“Is this the start of something bad?”

I didn’t really know how to answer that.

“This is the stock market,” I said, “this is how it works.”

It wasn’t a great answer but the best I could come up with. The truth is often just that simple. Sometimes and more often than not stocks go up but sometimes they go down. Sometimes they go down a lot and for extended periods.

“Is that time now?”  Continue reading “Is this the start of the next stock market crash?”

Is the stock market overvalued?

Is the stock market overvalued?

That’s the million dollar question for us investors, isn’t it, but the answer is not quite as easy as some make it seem. There’s a lot of articles touting one answer or another so I wanted to take a deeper dive into a few of the metrics that are often used to judge value and see what they tell me.

It’s easy to look at the graph below taken from here and draw conclusions.

shiller pe graph

The 32.33 CAPE(Cyclically Adjusted PE Ratio A.K.A. Shiller PE) has only been higher one time in the past decade and maxed out at 44.19 in December of 1999.

That means we still have 30%+ upside so that’s it then – case closed! Just kidding!

One of things that worries a lot of people is that S&P 500 earnings have barely grown in the recent years and the run up has been primarily driven by P/E expansion.

The S&P 500 ended 2011 with a $95.04 per share in earnings and ended 2016 with $96.60 per share in earnings. More recent results are a bit more favorable with the current 12 month GAAP EPS near $105 which finally shows a return to growth. Despite that, the CAPE has expanded as prices outpace earnings growth.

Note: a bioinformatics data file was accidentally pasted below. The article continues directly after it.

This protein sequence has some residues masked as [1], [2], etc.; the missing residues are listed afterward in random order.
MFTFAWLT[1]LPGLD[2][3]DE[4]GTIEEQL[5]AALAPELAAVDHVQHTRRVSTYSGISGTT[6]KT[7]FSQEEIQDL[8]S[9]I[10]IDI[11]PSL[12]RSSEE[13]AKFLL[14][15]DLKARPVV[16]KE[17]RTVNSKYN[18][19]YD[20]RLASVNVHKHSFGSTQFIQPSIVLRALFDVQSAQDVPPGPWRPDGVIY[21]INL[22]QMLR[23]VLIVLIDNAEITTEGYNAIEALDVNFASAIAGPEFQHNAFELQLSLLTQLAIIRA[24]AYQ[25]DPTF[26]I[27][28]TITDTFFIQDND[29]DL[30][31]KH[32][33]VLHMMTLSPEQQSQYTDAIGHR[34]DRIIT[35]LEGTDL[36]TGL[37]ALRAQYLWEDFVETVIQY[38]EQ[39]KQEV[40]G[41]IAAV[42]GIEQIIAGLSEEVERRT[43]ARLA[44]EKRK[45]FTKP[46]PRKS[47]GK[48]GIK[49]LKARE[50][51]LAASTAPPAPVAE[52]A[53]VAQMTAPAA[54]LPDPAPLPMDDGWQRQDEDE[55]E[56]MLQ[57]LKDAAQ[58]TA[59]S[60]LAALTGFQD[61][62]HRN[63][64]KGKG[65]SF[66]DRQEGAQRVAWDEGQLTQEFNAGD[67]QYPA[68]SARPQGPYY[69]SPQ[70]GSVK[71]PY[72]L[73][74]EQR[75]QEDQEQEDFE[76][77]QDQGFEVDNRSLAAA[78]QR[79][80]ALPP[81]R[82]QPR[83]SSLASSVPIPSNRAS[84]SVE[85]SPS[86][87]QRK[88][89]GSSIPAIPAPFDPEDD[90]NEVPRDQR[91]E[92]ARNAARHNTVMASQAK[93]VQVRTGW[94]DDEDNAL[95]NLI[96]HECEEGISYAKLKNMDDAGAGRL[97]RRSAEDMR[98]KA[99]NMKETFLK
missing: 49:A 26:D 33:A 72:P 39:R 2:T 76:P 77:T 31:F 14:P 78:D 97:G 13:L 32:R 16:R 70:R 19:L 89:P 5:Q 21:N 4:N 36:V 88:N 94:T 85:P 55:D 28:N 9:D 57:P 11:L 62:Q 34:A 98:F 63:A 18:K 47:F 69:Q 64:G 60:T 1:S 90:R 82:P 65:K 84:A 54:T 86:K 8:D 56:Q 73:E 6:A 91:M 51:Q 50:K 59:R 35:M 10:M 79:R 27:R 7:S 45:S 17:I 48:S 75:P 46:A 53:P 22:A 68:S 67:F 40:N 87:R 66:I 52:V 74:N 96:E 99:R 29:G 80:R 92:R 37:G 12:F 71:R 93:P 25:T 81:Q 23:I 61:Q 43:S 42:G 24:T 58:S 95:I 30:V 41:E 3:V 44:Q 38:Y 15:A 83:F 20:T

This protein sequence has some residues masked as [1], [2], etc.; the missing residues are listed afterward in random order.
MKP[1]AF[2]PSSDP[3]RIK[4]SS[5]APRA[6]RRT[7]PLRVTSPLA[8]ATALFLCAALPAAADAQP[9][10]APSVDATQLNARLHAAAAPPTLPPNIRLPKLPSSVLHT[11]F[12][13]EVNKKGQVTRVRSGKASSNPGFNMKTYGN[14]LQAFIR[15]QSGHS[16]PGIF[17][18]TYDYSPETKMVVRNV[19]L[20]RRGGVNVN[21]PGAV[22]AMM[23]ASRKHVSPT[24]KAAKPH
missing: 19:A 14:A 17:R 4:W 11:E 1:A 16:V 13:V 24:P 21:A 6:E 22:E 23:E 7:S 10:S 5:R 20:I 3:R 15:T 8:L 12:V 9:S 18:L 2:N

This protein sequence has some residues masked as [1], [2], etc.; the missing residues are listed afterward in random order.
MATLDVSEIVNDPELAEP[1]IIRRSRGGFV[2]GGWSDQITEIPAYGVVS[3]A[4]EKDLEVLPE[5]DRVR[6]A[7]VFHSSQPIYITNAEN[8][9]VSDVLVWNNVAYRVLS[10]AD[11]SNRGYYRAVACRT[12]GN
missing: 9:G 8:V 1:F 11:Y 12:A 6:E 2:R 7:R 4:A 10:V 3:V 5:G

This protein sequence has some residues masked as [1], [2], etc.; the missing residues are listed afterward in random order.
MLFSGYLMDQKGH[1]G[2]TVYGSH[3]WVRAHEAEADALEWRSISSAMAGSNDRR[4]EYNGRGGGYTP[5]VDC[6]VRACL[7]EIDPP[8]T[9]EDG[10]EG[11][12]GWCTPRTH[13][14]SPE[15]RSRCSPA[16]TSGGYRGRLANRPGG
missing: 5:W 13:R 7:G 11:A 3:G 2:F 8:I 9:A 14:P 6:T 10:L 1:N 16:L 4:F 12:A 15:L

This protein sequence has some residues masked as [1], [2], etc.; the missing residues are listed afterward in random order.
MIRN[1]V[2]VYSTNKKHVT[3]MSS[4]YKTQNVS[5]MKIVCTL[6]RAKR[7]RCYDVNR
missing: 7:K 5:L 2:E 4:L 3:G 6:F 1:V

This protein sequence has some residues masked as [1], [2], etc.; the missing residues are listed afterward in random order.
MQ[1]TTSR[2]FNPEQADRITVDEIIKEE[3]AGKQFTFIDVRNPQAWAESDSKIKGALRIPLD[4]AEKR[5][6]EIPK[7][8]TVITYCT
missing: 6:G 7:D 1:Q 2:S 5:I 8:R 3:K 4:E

Today’s CAPE is double the mean and median of 16.80 and 16.15 respectively. That doesn’t seem like a good sign and if history is a good metric, can be taken as a sign of poor returns going forward. Unless we see massive earnings expansion then one can expect poor returns if the CAPE has a tendency to revert to the mean in the long run.

The question lies in whether that’s a safe assumption to make and the answer to that is less clear despite how the graph looks. Continue reading “Is the stock market overvalued?”

Investing in video games

Gaming has become a huge part of everyday life. I’ve always been a gamer. I spent way too many hours during my high school days locked up at home playing RPGs on my Sony Playstation. It was only in the recent decade, however, that gaming has stepped out of the shadows of basements into the mainstream.

The appeal of video games for me was the great value proposition they offer. I could spend $20 on a used video game as a kid and get hundreds of hours of entertainment. I simply couldn’t beat that outside of a long fantasy novel and that appeal of the $$ spent/hr of entertainment stuck with me as I got older.

The video game industry has always been good at adapting to the changing nature of tastes and product cycles and the various revenue opportunities that exist and could be harnessed.

The model started with a game you could buy for a $50 to something like an MMO that added a recurring monthly fee and an ever expanding world. All these games started to tap into the addictive nature of progression based gaming as publisher began to realize that they could get more than just the initial sales price and the user base was willing to pay for it to fund additional content.